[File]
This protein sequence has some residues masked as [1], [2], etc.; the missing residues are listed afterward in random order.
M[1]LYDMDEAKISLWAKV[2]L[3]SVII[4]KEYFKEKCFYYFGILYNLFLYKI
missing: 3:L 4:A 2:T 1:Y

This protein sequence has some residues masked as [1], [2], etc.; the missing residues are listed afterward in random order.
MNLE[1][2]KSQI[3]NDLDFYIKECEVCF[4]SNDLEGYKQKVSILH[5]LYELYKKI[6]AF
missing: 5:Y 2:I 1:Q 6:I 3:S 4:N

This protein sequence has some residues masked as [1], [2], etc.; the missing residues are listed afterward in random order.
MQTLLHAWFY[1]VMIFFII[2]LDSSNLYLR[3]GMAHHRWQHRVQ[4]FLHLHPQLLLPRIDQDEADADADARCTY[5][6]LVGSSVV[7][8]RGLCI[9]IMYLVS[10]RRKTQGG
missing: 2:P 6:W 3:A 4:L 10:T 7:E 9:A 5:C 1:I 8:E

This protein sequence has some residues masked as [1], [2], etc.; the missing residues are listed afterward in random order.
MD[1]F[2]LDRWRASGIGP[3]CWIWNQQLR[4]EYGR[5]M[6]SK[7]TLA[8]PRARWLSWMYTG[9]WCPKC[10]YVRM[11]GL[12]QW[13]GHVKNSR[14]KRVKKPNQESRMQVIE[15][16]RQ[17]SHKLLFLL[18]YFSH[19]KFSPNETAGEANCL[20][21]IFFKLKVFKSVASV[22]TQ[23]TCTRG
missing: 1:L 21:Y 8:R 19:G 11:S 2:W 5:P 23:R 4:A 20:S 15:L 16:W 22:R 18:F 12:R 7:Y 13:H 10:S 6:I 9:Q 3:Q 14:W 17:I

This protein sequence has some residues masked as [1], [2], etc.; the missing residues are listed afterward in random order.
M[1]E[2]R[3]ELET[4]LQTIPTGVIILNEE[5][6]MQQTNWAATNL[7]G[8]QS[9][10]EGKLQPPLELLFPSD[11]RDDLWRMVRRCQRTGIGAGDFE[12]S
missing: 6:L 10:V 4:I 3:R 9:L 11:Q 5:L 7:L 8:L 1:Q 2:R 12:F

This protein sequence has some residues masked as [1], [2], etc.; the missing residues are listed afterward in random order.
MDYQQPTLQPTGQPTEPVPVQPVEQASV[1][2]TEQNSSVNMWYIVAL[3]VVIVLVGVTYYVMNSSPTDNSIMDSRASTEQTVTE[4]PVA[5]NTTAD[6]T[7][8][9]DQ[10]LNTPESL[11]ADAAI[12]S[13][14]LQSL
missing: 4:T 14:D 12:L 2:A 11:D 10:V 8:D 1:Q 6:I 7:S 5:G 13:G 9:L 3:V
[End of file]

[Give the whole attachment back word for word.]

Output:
This protein sequence has some residues masked as [1], [2], etc.; the missing residues are listed afterward in random order.
M[1]LYDMDEAKISLWAKV[2]L[3]SVII[4]KEYFKEKCFYYFGILYNLFLYKI
missing: 3:L 4:A 2:T 1:Y

This protein sequence has some residues masked as [1], [2], etc.; the missing residues are listed afterward in random order.
MNLE[1][2]KSQI[3]NDLDFYIKECEVCF[4]SNDLEGYKQKVSILH[5]LYELYKKI[6]AF
missing: 5:Y 2:I 1:Q 6:I 3:S 4:N

This protein sequence has some residues masked as [1], [2], etc.; the missing residues are listed afterward in random order.
MQTLLHAWFY[1]VMIFFII[2]LDSSNLYLR[3]GMAHHRWQHRVQ[4]FLHLHPQLLLPRIDQDEADADADARCTY[5][6]LVGSSVV[7][8]RGLCI[9]IMYLVS[10]RRKTQGG
missing: 2:P 6:W 3:A 4:L 10:T 7:E 9:A 5:C 1:I 8:E

This protein sequence has some residues masked as [1], [2], etc.; the missing residues are listed afterward in random order.
MD[1]F[2]LDRWRASGIGP[3]CWIWNQQLR[4]EYGR[5]M[6]SK[7]TLA[8]PRARWLSWMYTG[9]WCPKC[10]YVRM[11]GL[12]QW[13]GHVKNSR[14]KRVKKPNQESRMQVIE[15][16]RQ[17]SHKLLFLL[18]YFSH[19]KFSPNETAGEANCL[20][21]IFFKLKVFKSVASV[22]TQ[23]TCTRG
missing: 1:L 21:Y 8:R 19:G 11:S 2:W 5:P 23:R 4:A 20:S 15:L 16:W 22:R 18:F 12:R 7:Y 13:H 10:S 6:I 9:Q 3:Q 14:W 17:I

This protein sequence has some residues masked as [1], [2], etc.; the missing residues are listed afterward in random order.
M[1]E[2]R[3]ELET[4]LQTIPTGVIILNEE[5][6]MQQTNWAATNL[7]G[8]QS[9][10]EGKLQPPLELLFPSD[11]RDDLWRMVRRCQRTGIGAGDFE[12]S
missing: 6:L 10:V 4:I 3:R 9:L 11:Q 5:L 7:L 8:L 1:Q 2:R 12:F

This protein sequence has some residues masked as [1], [2], etc.; the missing residues are listed afterward in random order.
MDYQQPTLQPTGQPTEPVPVQPVEQASV[1][2]TEQNSSVNMWYIVAL[3]VVIVLVGVTYYVMNSSPTDNSIMDSRASTEQTVTE[4]PVA[5]NTTAD[6]T[7][8][9]DQ[10]LNTPESL[11]ADAAI[12]S[13][14]LQSL
missing: 4:T 14:D 12:L 2:A 11:D 10:V 8:D 1:Q 6:I 7:S 5:G 13:G 9:L 3:V